"Sevmorput" in Murmansk. Photo: Murmansk Port

Nuclear container ship ready for Northern Sea Route

The world’s only nuclear-powered container ship “Sevmorput” is getting ready to transport building materials to Russia’s new military base on Kotelny Island.
April 29, 2016

Sevmorput” is now being loaded with cargo at Murmansk port, and will be ready to leave for the Arctic on May 5, TASS reports. It will be the ship’s first journey along the Northern Sea Route in ten years.

The vessel will sail to the island of Kotelny on the New Siberian Islands, where Russia is re-establishing a Soviet-era military base. “Sevmorput” will be carrying building materials, cables, cargo containers, concrete products and lumber, Murmansk port writes on its website.

The Severny Klever complex on the Kotelny Island will be Russia’s biggest military base in the far Arctic. Photo: Mil.ru

 ”Sevmorput” could get a key role in the transportation of troops and military personnel to Russia’s new and upgraded Arctic bases. The ship will also be used for transportation of goods to the new Pavlovsk lead and zink mine in Novaya Zemlya, as well as for assignments for the Russian Arctic oil industry.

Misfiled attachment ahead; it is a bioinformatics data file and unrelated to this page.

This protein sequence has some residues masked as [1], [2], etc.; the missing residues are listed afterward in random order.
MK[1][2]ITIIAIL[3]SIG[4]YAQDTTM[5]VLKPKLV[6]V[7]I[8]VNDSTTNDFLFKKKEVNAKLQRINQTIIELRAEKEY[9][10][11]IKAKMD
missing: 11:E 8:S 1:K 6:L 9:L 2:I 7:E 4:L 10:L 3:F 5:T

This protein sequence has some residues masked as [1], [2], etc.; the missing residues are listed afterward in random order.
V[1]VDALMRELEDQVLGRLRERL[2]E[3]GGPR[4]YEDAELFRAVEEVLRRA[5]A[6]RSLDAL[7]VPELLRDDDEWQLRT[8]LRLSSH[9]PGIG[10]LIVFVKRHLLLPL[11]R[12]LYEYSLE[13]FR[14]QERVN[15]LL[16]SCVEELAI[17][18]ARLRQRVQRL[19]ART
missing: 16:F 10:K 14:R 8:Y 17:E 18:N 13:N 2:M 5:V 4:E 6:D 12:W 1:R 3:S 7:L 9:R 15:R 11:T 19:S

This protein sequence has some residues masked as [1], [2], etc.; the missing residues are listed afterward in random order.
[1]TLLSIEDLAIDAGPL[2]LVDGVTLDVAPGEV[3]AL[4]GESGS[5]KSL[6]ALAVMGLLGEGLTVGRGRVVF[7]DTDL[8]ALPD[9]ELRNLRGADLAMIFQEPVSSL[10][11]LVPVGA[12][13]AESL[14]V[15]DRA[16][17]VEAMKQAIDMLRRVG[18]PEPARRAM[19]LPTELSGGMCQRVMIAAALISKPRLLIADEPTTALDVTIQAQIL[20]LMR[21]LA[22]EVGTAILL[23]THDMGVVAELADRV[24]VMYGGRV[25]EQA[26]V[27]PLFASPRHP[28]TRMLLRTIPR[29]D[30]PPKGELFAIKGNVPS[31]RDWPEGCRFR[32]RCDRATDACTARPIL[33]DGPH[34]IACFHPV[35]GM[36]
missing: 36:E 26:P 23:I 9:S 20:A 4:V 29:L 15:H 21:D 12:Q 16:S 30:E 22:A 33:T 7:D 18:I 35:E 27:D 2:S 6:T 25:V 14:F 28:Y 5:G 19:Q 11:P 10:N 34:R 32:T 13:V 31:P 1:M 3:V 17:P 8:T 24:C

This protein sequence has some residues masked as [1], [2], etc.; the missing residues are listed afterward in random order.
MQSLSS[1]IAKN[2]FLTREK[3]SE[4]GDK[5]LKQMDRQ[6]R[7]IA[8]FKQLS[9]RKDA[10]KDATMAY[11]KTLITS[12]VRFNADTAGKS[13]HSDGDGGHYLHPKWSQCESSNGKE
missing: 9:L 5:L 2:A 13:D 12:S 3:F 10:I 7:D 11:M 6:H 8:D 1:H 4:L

The journey to Kotelny is expected to take 7-8 days. In the month of May the ice situation on the route can be difficult, so although “Sevmorput” has icebreaking capacity, it will be escorted by the nuclear-powered icebreaker “Yamal”.

The 260 meter long and 61.000 ton deadweight “Sevmorput” was built in 1988. In 1992-2006 she was used for transportation to ports along the Northern Sea Route. Later she was docked at the Atomflot base in Murmansk for years without assignments, and Rosatom was preparing to turn the ship into scrap metal.

In 2013 it was announced that “Sevmorput” would be renovated and put into service again. Since December 2015, the ship has been going through sailing tests in the Barents Sea.

The vessel, originally built at the Zaliv yard in Kerch, Ukraine, was a unique contribution to the Soviet fleet of civilian nuclear vessels when entering service in 1988. Until then, the world had seen only three other nuclear powered civilian merchant ships, all of which ended up as failed experimental vessels.

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